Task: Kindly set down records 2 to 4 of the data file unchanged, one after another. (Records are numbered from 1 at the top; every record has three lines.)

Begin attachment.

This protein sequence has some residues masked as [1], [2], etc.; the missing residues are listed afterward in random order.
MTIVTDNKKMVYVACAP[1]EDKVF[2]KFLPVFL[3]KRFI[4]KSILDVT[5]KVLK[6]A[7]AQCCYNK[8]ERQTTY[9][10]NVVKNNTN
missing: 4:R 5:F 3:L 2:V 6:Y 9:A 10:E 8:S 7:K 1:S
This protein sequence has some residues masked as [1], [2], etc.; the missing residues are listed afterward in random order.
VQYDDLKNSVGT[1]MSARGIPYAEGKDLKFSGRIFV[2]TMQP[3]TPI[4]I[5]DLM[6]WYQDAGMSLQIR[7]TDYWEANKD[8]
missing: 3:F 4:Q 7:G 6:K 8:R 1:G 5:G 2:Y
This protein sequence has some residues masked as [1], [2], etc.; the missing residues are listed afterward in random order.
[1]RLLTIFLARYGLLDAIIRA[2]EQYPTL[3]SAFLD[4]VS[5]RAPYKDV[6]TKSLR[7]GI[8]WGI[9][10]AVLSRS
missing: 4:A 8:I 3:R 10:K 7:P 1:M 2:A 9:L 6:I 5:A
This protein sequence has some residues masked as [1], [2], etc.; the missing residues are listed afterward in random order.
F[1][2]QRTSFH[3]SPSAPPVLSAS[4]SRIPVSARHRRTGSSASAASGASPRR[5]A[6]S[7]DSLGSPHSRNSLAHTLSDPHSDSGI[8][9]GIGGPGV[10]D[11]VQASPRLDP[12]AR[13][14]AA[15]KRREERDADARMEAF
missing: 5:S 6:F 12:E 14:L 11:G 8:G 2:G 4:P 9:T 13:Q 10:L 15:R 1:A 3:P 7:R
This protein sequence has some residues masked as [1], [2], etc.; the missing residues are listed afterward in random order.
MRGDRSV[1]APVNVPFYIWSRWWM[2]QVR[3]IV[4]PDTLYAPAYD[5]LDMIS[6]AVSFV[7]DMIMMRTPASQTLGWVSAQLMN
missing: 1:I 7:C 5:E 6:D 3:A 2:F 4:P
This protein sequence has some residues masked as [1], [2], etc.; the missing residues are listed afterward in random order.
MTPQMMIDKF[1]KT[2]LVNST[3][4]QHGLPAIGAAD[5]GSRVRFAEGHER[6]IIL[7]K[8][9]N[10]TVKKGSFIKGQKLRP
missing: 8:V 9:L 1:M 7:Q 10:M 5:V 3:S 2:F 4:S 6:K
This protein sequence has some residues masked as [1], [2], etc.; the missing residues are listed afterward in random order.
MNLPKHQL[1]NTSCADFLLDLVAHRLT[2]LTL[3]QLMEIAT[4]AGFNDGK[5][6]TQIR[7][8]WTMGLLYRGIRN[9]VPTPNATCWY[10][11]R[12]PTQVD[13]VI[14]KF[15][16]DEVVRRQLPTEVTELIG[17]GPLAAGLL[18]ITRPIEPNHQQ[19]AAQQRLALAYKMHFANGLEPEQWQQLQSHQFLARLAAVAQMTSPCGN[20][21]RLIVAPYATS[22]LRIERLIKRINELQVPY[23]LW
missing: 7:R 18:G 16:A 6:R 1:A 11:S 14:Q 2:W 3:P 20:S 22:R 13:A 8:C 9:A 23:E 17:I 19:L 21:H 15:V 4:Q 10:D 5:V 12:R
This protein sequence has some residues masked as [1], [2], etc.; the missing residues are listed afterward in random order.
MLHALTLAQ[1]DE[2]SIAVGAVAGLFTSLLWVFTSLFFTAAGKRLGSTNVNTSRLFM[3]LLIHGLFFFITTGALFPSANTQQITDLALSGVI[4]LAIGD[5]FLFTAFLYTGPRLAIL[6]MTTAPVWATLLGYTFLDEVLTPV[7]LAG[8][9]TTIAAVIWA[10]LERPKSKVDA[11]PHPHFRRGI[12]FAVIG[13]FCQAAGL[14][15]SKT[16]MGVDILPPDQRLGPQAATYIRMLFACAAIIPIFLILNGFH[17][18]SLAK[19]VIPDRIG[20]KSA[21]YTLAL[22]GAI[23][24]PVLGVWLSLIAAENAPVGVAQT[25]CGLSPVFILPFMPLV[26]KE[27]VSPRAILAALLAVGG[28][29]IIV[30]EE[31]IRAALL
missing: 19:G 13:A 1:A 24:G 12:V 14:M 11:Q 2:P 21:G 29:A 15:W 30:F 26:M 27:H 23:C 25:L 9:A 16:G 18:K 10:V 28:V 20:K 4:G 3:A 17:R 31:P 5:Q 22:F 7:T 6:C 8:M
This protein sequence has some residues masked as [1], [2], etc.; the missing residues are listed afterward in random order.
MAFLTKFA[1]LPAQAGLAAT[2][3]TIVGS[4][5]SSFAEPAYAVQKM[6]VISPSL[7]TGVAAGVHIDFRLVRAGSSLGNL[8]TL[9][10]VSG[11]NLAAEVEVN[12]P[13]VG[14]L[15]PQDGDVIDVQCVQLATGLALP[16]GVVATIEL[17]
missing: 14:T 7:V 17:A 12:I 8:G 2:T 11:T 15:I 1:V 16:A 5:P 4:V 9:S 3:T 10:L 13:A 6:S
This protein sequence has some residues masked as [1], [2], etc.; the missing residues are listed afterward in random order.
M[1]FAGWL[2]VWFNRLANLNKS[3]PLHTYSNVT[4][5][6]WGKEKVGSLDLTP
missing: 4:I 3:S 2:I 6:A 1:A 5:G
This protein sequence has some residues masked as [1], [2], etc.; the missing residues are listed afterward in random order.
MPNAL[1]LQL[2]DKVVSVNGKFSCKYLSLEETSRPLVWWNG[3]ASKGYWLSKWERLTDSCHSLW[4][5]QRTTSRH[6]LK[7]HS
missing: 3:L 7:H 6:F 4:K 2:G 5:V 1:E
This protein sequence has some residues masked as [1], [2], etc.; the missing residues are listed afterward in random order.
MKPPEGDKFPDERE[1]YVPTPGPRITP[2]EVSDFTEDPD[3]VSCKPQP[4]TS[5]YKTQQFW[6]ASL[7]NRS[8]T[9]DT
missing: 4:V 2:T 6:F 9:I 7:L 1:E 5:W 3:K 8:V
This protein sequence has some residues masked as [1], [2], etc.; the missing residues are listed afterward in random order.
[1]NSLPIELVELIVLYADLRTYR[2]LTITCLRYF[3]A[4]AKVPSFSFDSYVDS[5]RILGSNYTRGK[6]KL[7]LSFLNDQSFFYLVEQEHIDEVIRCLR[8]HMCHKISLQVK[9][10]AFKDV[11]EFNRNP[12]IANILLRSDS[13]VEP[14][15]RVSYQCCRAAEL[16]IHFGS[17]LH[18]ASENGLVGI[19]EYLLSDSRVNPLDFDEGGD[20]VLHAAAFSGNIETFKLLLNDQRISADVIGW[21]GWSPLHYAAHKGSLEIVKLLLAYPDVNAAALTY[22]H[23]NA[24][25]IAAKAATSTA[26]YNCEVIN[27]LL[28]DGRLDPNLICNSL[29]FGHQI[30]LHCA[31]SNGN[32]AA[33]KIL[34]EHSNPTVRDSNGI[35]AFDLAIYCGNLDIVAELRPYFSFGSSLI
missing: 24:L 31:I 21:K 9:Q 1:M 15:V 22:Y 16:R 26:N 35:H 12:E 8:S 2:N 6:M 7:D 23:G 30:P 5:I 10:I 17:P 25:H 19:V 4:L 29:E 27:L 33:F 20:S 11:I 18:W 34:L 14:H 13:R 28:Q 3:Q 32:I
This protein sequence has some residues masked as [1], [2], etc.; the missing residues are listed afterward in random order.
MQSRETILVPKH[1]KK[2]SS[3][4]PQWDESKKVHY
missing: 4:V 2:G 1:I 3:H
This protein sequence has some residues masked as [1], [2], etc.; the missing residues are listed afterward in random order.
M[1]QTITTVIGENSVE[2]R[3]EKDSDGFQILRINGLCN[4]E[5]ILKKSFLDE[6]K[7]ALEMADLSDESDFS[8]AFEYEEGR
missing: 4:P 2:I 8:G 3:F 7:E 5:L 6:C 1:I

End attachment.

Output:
This protein sequence has some residues masked as [1], [2], etc.; the missing residues are listed afterward in random order.
VQYDDLKNSVGT[1]MSARGIPYAEGKDLKFSGRIFV[2]TMQP[3]TPI[4]I[5]DLM[6]WYQDAGMSLQIR[7]TDYWEANKD[8]
missing: 3:F 4:Q 7:G 6:K 8:R 1:G 5:G 2:Y
This protein sequence has some residues masked as [1], [2], etc.; the missing residues are listed afterward in random order.
[1]RLLTIFLARYGLLDAIIRA[2]EQYPTL[3]SAFLD[4]VS[5]RAPYKDV[6]TKSLR[7]GI[8]WGI[9][10]AVLSRS
missing: 4:A 8:I 3:R 10:K 7:P 1:M 2:A 9:L 6:I 5:A
This protein sequence has some residues masked as [1], [2], etc.; the missing residues are listed afterward in random order.
F[1][2]QRTSFH[3]SPSAPPVLSAS[4]SRIPVSARHRRTGSSASAASGASPRR[5]A[6]S[7]DSLGSPHSRNSLAHTLSDPHSDSGI[8][9]GIGGPGV[10]D[11]VQASPRLDP[12]AR[13][14]AA[15]KRREERDADARMEAF
missing: 5:S 6:F 12:E 14:L 11:G 8:G 2:G 4:P 9:T 13:Q 10:L 15:R 1:A 3:P 7:R